Cowen: IMF no reason to be ashamed
Taoiseach Brian Cowen has insisted there was no need to be ashamed as he opened the nation's books to the International Monetary Fund.
Mr Cowen insisted Irish sovereignty was not for sale, despite predictions from the country's top banker of an imminent bailout running into tens of billions,
"There is no question of loss of sovereignty for Ireland," Mr Cowen said.
An IMF mission of up to 12 officials will begin poring over Ireland's debt-riddled accounts in Dublin on Friday morning. Mission chief Ajai Chopra has already taken up lodgings across the road from Government Buildings at the exclusive Merrion Hotel.
The ominous arrival has heaped further tension on a population struggling to cope with uncertainty surrounding the country's crippled finances.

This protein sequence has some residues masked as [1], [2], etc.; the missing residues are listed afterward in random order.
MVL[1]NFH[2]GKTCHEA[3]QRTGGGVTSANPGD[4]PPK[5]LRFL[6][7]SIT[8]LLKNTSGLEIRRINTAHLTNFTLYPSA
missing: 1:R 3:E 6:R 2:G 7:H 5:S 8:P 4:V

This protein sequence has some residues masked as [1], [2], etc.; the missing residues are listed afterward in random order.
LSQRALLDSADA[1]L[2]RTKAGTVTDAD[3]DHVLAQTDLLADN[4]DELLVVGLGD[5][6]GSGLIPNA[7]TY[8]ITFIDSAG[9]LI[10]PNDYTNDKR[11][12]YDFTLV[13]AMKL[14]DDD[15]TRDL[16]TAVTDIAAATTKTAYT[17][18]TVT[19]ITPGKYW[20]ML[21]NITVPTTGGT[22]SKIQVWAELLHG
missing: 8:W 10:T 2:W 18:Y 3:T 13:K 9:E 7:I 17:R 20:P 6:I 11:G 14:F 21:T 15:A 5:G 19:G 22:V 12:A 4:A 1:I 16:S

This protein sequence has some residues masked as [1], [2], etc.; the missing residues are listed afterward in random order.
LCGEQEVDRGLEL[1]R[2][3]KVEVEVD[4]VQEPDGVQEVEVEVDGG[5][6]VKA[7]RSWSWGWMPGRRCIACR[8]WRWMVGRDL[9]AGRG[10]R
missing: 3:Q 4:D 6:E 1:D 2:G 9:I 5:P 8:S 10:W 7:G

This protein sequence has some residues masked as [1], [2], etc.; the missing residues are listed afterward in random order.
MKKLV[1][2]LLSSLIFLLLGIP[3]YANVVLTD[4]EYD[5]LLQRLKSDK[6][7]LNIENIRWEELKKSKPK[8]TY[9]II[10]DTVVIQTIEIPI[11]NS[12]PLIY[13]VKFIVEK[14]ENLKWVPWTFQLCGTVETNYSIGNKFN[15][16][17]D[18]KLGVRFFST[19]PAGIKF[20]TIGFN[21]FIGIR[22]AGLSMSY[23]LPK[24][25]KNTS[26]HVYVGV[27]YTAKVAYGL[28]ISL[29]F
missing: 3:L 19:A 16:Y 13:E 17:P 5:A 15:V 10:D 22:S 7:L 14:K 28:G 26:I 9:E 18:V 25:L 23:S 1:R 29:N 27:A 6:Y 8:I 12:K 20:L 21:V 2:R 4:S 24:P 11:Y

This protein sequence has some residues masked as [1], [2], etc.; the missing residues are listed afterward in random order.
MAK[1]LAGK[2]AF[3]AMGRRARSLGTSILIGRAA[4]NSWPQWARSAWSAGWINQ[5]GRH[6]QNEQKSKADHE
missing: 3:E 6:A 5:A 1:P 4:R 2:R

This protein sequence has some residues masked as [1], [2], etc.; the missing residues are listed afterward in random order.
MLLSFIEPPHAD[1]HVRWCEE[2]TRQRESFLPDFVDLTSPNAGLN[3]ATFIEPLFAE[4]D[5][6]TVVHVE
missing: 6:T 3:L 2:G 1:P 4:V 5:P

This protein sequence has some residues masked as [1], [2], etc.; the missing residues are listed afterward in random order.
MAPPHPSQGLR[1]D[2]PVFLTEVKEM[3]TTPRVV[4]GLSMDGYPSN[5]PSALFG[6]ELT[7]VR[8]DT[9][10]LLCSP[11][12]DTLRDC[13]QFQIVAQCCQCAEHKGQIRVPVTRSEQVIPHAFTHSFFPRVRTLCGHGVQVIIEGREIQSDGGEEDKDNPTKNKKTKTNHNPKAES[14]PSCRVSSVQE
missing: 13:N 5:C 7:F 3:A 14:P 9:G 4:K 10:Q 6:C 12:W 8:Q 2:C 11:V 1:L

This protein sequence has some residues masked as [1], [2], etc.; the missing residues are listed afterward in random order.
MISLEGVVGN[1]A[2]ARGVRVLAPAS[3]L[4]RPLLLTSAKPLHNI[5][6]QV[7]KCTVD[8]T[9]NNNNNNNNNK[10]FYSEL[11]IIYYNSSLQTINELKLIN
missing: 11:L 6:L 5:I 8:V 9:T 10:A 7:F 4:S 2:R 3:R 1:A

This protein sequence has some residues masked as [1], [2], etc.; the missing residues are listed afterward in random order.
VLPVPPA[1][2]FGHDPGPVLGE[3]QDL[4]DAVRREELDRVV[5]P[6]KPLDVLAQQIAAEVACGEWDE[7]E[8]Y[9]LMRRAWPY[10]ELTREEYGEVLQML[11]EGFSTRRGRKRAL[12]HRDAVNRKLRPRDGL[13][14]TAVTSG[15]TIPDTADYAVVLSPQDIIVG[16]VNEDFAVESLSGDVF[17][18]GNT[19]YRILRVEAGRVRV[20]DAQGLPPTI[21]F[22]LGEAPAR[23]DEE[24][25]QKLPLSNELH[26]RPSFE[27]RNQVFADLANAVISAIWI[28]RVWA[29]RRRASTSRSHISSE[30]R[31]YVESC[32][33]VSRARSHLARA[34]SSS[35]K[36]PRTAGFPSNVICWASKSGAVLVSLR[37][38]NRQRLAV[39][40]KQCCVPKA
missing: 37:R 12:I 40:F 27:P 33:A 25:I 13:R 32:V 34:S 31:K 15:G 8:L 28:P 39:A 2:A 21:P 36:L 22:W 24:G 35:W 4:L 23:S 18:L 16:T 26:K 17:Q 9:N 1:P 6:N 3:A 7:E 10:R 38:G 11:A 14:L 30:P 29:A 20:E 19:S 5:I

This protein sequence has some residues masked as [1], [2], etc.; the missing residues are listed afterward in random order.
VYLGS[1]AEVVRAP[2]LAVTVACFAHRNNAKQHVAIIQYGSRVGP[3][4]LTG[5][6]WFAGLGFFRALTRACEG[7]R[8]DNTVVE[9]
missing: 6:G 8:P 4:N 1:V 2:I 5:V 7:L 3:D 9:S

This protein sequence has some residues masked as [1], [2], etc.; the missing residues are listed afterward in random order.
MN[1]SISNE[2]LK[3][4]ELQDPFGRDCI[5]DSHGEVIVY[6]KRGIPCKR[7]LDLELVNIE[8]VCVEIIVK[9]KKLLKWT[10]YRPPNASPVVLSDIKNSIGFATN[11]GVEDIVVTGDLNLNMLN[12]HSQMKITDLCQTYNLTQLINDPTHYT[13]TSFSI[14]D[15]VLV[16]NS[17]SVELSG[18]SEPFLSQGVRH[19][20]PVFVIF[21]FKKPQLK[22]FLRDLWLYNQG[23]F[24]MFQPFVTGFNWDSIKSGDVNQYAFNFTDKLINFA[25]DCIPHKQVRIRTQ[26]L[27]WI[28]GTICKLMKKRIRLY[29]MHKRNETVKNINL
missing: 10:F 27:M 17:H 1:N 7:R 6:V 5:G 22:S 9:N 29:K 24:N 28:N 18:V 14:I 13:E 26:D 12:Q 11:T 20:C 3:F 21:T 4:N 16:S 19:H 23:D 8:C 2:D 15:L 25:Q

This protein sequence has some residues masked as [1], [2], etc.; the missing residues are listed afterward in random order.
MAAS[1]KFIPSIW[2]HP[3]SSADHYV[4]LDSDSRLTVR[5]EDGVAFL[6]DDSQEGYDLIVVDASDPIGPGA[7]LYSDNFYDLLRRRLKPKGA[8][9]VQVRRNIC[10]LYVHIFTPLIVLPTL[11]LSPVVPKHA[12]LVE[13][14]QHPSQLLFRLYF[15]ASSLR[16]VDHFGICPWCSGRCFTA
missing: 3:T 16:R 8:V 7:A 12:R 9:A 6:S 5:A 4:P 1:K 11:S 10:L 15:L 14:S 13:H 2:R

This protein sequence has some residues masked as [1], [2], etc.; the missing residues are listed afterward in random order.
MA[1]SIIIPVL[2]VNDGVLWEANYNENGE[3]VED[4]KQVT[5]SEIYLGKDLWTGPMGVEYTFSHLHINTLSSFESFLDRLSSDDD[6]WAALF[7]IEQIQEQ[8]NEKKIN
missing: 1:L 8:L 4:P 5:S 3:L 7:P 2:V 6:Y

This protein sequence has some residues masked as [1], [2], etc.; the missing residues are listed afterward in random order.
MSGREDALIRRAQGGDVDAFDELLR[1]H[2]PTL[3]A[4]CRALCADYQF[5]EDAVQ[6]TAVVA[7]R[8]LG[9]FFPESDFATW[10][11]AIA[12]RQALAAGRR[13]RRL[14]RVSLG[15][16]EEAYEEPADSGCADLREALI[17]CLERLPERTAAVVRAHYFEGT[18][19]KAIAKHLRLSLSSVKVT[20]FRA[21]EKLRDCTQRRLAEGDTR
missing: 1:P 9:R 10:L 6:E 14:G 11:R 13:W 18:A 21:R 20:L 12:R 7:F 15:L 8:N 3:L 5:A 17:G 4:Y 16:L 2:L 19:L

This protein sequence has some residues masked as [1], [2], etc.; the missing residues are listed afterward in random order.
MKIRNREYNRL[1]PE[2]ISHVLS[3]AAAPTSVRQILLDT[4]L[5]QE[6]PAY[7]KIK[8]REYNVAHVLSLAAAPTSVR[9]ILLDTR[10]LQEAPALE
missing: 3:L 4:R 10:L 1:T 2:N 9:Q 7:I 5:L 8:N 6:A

In an attempt to calm fears, Mr Cowen - who has been widely criticised over his ability to communicate with the public - insisted Ireland was simply working out options with EU partners to secure the banking sector and the Euro currency.
"I don't believe there is reason for people to be in any way ashamed or humiliated at all," he said.
But one former Taoiseach described the arrival of IMF officials as a "very, very sad day for Ireland".
John Bruton, now EU ambassador to Washington, said the country's long struggle for independence was for the right to have sovereign control over spending and taxation.
"We're now in a position where we'll still be making the decisions but we won't be making them on our own, we'll have others looking over our shoulders," he said. "This is a very serious state of affairs."